Dive Deep. Vanderbilt University has a uniquely rich and interdisciplinary community of scholars dedicated to the study of the languages, literatures, and cultures of Germany, Russia, and East Europe. Our faculty is nationally and internationally known for its innovative research, scholarly productivity, and vibrant sense of collaboration. Distinct clusters of excellence across different schools, departments, and programs offer a compelling ecology of research and learning for our students.
Meet Some of Our Researchers
Cornelius Vanderbilt Professor of Musicology
I am a musicologist, and I chose three current projects that give an idea of my interests. First, I am writing a book about operatic convention since Richard Strauss’s Salome (1905). That means I get to attend, listen to, analyze, and think about a lot of radical music theater by people like Olga Neuwirth, Du Yun, and Chaya Czernowin, as well as relatively accessible operas by artists like Kaija Saariaho and Missy Mazzoli, trying to figure out how genre conventions transcend musical and dramaturgical style. Second, I recently began learning MEI (Music Encoding Initiative), and I’m working with students and music librarian Jake Schaub on a music encoding project using music manuscripts in VU Special Collections. Third, I am writing a book chapter about music in East Germany for a GDR cultural reader that moves beyond my previous expertise in GDR art music to include pop, punk, rock, and jazz.
Associate Professor of Slavic Studies, History, and European Studies
As an historian of the Balkans, my research takes me to off-the-beaten-path archives on a quest to understand how local stories can shed light on regional, international, and theoretical questions about war, state-building, religion, and the meaning of Europe. My first book, Sarajevo, 1941-1945: Muslims, Christians, and Jews in Hitler’s Europe (Cornell, 2011) explores how people living in a multi-cultural city in Yugoslavia responded to Nazi occupation, civil conflict, and genocide. My second book, Citizens after Empire: Balkan Muslims and the Making of Modern Europe (Oxford University Press, forthcoming), explores how diverse communities of Ottoman Muslims living in new European states—Serbia, Montenegro, Austria-Hungary, and Yugoslavia—experienced and negotiated citizenship, nation-building, and new legal systems, and how Islamic institutions, like a Shari’a judiciary, became integrated into modern European state structures. The book challenges presumptions that Muslims are not part of the European historical narrative and calls for a new way of thinking about and writing the history of Muslims in Europe.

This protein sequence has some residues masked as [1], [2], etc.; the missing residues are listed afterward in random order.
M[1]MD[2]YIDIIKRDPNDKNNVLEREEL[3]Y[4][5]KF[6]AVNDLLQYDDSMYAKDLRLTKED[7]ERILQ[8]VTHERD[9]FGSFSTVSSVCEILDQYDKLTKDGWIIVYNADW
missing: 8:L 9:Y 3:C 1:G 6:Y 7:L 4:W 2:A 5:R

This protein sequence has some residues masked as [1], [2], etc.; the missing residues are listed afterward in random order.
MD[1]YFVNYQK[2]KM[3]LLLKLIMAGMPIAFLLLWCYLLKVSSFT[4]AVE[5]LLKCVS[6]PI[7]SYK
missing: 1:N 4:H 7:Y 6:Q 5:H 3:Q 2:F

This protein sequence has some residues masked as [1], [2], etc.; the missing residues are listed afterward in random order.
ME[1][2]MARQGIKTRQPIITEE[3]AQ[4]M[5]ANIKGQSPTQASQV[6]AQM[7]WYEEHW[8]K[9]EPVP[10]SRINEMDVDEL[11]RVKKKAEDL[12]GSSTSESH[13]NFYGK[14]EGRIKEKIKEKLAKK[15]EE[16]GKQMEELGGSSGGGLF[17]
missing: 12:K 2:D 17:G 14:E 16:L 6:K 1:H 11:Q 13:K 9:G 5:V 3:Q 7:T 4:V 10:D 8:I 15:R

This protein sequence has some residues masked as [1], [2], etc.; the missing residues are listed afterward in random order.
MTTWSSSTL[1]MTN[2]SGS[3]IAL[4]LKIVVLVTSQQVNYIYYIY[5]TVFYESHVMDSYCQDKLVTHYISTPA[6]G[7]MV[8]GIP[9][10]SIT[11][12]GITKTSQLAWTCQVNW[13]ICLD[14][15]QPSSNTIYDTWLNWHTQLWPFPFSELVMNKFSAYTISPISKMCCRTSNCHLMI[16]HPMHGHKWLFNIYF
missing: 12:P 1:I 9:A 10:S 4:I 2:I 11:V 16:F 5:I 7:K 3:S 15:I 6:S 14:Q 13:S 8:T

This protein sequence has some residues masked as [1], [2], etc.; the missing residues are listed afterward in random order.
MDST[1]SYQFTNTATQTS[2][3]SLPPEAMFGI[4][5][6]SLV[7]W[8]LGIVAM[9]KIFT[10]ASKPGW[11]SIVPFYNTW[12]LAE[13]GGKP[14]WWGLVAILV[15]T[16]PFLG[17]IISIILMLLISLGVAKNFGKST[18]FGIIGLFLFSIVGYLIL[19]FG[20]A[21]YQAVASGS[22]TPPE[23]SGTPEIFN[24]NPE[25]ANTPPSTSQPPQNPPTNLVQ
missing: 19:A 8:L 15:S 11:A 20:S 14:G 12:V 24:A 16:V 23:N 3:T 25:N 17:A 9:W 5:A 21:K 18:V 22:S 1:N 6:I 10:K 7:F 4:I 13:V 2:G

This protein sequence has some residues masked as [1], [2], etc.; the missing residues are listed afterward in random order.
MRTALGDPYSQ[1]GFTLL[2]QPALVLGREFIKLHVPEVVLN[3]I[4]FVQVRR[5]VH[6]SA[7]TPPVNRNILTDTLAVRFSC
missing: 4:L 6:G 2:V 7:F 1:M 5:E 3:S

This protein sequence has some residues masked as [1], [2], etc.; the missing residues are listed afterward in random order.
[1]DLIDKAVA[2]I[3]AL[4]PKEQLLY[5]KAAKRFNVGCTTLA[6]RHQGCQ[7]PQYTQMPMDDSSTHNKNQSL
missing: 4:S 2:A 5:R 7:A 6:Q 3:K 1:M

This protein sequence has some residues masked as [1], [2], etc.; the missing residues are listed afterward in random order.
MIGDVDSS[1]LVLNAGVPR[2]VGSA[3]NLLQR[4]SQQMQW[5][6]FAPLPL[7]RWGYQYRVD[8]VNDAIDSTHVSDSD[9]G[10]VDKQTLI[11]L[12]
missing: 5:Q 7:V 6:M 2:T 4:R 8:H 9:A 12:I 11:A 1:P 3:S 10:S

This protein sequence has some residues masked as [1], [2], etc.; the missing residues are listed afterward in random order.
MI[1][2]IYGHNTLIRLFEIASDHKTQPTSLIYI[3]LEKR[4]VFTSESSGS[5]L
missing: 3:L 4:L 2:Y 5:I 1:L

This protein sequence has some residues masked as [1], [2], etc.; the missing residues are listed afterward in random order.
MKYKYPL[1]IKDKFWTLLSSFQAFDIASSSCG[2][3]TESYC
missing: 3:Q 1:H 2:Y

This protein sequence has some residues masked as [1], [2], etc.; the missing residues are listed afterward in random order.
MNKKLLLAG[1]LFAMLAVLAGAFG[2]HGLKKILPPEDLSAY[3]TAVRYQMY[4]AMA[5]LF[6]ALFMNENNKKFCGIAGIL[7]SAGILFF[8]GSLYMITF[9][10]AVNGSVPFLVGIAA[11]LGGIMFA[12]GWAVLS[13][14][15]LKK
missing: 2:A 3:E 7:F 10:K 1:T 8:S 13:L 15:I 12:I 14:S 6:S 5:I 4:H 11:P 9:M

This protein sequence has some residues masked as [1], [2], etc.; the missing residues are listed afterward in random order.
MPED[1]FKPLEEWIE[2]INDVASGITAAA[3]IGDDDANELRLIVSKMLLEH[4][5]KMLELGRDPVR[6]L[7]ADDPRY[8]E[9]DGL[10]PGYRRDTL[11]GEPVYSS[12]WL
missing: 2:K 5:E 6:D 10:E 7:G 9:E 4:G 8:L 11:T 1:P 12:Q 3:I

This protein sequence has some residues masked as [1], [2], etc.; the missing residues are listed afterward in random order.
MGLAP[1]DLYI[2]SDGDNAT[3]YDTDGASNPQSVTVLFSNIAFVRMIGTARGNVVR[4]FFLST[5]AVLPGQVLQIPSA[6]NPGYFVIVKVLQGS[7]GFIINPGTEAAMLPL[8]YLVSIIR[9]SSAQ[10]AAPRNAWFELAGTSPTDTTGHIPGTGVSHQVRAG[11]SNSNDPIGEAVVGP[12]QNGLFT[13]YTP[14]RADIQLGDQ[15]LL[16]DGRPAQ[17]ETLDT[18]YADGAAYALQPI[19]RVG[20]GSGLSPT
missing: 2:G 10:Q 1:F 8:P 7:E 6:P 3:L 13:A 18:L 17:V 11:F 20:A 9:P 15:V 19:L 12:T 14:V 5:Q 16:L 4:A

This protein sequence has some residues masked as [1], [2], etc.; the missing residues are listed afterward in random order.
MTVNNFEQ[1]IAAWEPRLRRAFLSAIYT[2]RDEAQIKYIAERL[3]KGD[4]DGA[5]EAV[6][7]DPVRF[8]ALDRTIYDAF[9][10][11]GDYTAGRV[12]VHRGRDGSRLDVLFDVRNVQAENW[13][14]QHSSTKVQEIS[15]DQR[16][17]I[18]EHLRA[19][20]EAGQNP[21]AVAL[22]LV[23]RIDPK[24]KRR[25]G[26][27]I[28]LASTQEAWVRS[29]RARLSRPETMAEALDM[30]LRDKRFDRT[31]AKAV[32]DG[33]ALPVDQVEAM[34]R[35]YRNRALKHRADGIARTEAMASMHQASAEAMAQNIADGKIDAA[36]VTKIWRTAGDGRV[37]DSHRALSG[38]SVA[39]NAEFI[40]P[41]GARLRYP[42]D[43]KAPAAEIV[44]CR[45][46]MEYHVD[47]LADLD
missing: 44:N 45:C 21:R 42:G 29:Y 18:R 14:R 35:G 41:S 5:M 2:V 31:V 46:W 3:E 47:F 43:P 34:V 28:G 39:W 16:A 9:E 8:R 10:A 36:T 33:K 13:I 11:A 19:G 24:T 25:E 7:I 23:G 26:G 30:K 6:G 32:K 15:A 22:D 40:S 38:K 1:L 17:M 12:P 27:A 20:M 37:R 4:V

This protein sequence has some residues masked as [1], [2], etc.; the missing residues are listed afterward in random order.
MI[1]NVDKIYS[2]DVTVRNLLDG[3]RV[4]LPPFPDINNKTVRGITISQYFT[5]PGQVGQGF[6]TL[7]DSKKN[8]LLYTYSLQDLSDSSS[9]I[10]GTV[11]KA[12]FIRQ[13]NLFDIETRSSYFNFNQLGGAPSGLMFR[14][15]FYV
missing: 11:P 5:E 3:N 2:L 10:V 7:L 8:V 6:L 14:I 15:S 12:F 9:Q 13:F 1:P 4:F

Looking ahead, I have two research projects that excite me. The first project considers how local communities and “ordinary” people living in peripheral regions of Yugoslavia—such as Muslim women in the Sandžak, Dalmatian fishermen on Adriatic islands, schoolteachers in the mountains of Bosnia–responded to and participated in Communist revolution from 1945 to 1949. My second long-term project takes up the question: how did people living on the Ottoman-Habsburg frontier in the 19th century understand their place in a shifting political order? The project explores the concept of a European “frontier” and conflicting understandings of sovereignty and rights through local legal encounters.
Max Kade Foundation Chair in German Studies and Professor of Cinema and Media Arts; Department Chair